Report finds increase in 'intensely segregated' schools in Massachusetts

Stephanie Koons
October 27, 2020

UNIVERSITY PARK, Pa. — Integrated schools promote educational equality among white students and students of color, according to Peter Piazza, a former postdoctoral scholar at the Center for Education and Civil Rights (CECR) in the College of Education. However, in a recent report, his research team found that a growing number of Massachusetts schools serving students of color are “intensely segregated” — even as the state’s population has grown more diverse overall.

“Historically, educational opportunities and school funding in the U.S. follow white students,” said Piazza, program director for School Quality Measures at Massachusetts Consortium for Innovative Education Assessment. “If schools remain separate, they will be unequal. There’s never been separate but equal.”

The report, “School Integration in Massachusetts: Racial Diversity and State Accountability,” jointly released by CECR and the Beyond Test Scores Project at the University of Massachusetts at Lowell, documents trends in the rise of intensely segregated schools serving students of color, as well as decreases in the share of racially diverse schools and intensely segregated white schools consistent with the increase in diversity across the state since 2008.

Piazza’s co-authors on the report are Jack Schneider, assistant professor of education, and Ashley Carey, a doctoral candidate, both at the University of Massachusetts at Lowell; and Rachel White, assistant professor of education at Old Dominion University.

Piazza began working on the report along with his co-authors while he was a post-doctoral scholar at CECR, which is a “hub for the generation of knowledge and coalition building within the education and civil rights communities to promote racial and ethnic equality in education.” CECR was co-founded by Erica Frankenberg, professor of education and demography in the Department of Education Policy Studies in the College of Education, and Liliana Garces, associate professor in the Department of Educational Leadership and Policy at The University of Texas at Austin and an affiliate faculty at The University of Texas School of Law. Piazza remains connected to CECR through a blog he started called the School Diversity Notebook, where he writes regular posts about news events and recent research related to school integration.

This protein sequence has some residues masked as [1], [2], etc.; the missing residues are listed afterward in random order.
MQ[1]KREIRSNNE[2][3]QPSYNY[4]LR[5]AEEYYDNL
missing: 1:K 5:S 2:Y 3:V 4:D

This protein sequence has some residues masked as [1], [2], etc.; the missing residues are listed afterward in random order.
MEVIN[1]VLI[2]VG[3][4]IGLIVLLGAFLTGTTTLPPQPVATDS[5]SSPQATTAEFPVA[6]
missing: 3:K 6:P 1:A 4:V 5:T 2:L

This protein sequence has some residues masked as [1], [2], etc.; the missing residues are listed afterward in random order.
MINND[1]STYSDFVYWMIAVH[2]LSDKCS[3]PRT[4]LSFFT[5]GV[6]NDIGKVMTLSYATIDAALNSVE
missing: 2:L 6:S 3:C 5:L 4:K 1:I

In the report, the researchers state that Massachusetts, along with rest of the United States, is growing more diverse. Additionally, in the past decade, the number of highly segregated white schools — schools in which 90% or more of students are white — has declined. In 2008, about one-third of schools in the state had highly segregated white enrollments.

“That’s dropped by more than 70% in the last 12 years because diversity has reached out into the suburbs,” he said.

However, Piazza added, “None of that diversity is being steered in any intentional way, it’s just that communities that used to be overwhelmingly white are less so. And even at the same time that diversity is increasing, intensely segregated schools (serving students of color) are increasing.”

The researchers found that the number of intensely segregated schools (in which 90% or more of the student population are students of color) has increased from 143 in the 2008-09 school year to 192 in 2019-20. In addition, they discovered that nearly all of the increase in intensely segregated schools serving students of color has occurred outside of the state's three largest cities — Boston, Springfield and Worcester.